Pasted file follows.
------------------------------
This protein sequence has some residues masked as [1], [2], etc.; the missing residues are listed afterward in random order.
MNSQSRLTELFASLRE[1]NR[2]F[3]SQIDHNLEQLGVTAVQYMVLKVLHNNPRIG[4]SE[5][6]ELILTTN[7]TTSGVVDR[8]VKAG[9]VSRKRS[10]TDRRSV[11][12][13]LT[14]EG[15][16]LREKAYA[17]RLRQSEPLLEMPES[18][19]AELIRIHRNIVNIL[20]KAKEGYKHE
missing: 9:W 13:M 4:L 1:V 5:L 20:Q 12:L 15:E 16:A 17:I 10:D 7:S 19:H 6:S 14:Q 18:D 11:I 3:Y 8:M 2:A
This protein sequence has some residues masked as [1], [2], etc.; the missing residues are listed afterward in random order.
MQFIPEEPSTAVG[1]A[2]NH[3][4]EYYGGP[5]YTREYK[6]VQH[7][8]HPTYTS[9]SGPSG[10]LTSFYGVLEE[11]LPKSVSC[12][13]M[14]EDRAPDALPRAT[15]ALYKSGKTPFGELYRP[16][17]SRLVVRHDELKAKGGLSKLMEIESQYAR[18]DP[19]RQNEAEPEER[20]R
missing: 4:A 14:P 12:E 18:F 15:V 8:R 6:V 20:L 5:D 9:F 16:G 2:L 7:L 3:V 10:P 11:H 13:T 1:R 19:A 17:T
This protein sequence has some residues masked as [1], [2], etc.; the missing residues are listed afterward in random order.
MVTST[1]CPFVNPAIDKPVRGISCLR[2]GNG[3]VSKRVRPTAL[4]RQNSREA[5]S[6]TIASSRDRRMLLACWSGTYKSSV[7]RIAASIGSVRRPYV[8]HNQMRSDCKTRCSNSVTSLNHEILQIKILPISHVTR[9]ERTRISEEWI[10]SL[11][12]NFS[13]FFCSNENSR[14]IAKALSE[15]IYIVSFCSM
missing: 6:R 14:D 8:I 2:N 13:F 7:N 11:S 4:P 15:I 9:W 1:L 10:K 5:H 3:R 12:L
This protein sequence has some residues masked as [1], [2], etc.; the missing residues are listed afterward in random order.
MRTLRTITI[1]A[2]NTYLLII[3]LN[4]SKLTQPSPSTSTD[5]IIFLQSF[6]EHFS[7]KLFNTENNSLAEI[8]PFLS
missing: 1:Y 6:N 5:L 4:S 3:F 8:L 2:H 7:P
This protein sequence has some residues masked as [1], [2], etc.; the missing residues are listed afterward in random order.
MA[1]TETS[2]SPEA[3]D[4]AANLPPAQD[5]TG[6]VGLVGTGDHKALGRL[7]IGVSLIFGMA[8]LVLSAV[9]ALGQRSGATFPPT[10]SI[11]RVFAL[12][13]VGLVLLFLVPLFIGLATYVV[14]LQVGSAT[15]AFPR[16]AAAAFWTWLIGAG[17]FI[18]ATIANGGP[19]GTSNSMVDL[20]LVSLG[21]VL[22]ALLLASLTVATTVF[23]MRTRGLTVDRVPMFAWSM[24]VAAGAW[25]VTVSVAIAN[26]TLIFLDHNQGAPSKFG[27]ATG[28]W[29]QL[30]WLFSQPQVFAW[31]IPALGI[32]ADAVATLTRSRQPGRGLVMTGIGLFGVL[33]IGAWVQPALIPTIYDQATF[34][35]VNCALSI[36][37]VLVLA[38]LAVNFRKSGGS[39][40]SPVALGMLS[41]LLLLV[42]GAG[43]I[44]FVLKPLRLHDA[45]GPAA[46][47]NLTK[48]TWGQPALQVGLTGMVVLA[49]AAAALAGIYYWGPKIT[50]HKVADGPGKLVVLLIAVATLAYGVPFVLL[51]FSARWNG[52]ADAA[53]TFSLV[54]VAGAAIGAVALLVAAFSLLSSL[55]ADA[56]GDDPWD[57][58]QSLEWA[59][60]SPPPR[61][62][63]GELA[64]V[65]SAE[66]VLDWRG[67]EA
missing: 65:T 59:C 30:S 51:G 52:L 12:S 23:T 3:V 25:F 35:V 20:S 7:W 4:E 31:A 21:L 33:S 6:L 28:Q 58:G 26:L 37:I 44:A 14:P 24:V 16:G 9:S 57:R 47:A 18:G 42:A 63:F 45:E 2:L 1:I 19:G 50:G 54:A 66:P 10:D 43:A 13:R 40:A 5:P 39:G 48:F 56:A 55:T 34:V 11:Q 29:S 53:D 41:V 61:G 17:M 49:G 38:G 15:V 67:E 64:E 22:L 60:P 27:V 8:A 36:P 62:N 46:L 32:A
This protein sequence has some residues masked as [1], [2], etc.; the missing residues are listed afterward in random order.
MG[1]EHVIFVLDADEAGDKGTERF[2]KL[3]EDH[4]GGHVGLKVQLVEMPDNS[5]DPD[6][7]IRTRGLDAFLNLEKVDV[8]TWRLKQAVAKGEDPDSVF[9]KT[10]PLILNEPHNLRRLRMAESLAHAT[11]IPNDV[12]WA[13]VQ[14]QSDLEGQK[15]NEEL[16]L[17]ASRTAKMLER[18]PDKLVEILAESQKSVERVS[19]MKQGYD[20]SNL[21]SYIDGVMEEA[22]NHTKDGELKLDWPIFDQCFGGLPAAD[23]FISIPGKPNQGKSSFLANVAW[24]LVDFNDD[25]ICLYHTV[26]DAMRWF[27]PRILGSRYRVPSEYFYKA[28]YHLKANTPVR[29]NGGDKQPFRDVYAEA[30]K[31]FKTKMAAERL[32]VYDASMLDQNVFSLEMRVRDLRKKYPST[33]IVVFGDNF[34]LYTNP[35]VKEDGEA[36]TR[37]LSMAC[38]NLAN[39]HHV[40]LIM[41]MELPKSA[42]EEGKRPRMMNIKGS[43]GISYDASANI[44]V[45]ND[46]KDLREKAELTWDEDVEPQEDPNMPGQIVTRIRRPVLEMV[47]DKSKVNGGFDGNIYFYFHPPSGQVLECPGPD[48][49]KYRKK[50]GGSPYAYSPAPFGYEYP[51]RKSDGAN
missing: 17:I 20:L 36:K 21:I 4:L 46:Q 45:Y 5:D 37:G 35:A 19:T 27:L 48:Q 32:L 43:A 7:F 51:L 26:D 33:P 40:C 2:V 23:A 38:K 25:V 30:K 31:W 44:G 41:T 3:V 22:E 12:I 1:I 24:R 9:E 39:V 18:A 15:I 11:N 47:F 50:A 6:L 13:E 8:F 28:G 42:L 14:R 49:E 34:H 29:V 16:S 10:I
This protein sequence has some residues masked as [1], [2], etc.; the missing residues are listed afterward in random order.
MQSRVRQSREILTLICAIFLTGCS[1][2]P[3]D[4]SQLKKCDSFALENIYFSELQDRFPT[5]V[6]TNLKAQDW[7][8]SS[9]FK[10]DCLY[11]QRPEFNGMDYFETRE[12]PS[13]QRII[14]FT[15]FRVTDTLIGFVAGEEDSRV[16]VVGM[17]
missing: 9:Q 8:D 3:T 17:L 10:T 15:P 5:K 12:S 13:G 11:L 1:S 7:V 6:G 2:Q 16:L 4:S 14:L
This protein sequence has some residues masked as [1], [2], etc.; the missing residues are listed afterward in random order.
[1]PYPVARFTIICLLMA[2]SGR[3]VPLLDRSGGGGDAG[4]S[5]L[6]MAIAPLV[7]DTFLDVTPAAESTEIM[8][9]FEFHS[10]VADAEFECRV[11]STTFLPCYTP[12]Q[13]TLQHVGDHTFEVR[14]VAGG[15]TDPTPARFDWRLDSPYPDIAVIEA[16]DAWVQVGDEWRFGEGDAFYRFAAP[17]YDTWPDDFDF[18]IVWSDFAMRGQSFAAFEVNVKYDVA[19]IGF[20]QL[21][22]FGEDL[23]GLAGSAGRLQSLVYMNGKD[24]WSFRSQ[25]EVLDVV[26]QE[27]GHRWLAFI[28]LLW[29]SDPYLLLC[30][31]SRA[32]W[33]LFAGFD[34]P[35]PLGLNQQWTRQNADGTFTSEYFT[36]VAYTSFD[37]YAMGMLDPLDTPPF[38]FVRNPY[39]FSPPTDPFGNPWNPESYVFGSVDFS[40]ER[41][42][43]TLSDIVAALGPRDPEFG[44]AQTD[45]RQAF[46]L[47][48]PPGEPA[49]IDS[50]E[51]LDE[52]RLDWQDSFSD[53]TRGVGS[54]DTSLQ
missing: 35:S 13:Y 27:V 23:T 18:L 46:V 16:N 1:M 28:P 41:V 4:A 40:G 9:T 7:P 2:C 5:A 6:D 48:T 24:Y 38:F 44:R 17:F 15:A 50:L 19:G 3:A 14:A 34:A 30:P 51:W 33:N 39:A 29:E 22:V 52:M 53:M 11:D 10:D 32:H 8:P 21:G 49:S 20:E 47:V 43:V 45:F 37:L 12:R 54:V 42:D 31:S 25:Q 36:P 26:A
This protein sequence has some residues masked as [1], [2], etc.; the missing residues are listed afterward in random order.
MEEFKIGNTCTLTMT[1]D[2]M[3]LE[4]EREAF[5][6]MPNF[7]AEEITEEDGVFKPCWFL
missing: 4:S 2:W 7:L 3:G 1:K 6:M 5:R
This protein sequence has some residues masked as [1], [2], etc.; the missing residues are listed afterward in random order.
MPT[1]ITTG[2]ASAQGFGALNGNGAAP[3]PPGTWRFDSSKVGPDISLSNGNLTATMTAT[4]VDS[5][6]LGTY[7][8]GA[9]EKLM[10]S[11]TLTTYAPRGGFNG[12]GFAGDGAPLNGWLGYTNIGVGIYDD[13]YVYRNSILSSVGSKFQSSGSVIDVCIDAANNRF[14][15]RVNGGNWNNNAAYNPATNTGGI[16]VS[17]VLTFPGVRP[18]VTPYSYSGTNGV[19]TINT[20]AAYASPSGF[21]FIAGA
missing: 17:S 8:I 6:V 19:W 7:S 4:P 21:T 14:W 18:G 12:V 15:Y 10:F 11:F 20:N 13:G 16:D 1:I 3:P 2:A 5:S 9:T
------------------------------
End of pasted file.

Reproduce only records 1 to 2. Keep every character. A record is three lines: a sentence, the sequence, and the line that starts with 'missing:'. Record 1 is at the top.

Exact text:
This protein sequence has some residues masked as [1], [2], etc.; the missing residues are listed afterward in random order.
MNSQSRLTELFASLRE[1]NR[2]F[3]SQIDHNLEQLGVTAVQYMVLKVLHNNPRIG[4]SE[5][6]ELILTTN[7]TTSGVVDR[8]VKAG[9]VSRKRS[10]TDRRSV[11][12][13]LT[14]EG[15][16]LREKAYA[17]RLRQSEPLLEMPES[18][19]AELIRIHRNIVNIL[20]KAKEGYKHE
missing: 9:W 13:M 4:L 1:V 5:L 20:Q 12:L 15:E 16:A 17:I 10:D 7:S 19:H 6:S 14:Q 18:D 11:I 3:Y 8:M 2:A
This protein sequence has some residues masked as [1], [2], etc.; the missing residues are listed afterward in random order.
MQFIPEEPSTAVG[1]A[2]NH[3][4]EYYGGP[5]YTREYK[6]VQH[7][8]HPTYTS[9]SGPSG[10]LTSFYGVLEE[11]LPKSVSC[12][13]M[14]EDRAPDALPRAT[15]ALYKSGKTPFGELYRP[16][17]SRLVVRHDELKAKGGLSKLMEIESQYAR[18]DP[19]RQNEAEPEER[20]R
missing: 4:A 14:P 12:E 18:F 15:V 8:R 6:V 20:L 5:D 9:F 16:G 2:L 7:L 3:V 10:P 11:H 13:T 1:R 19:A 17:T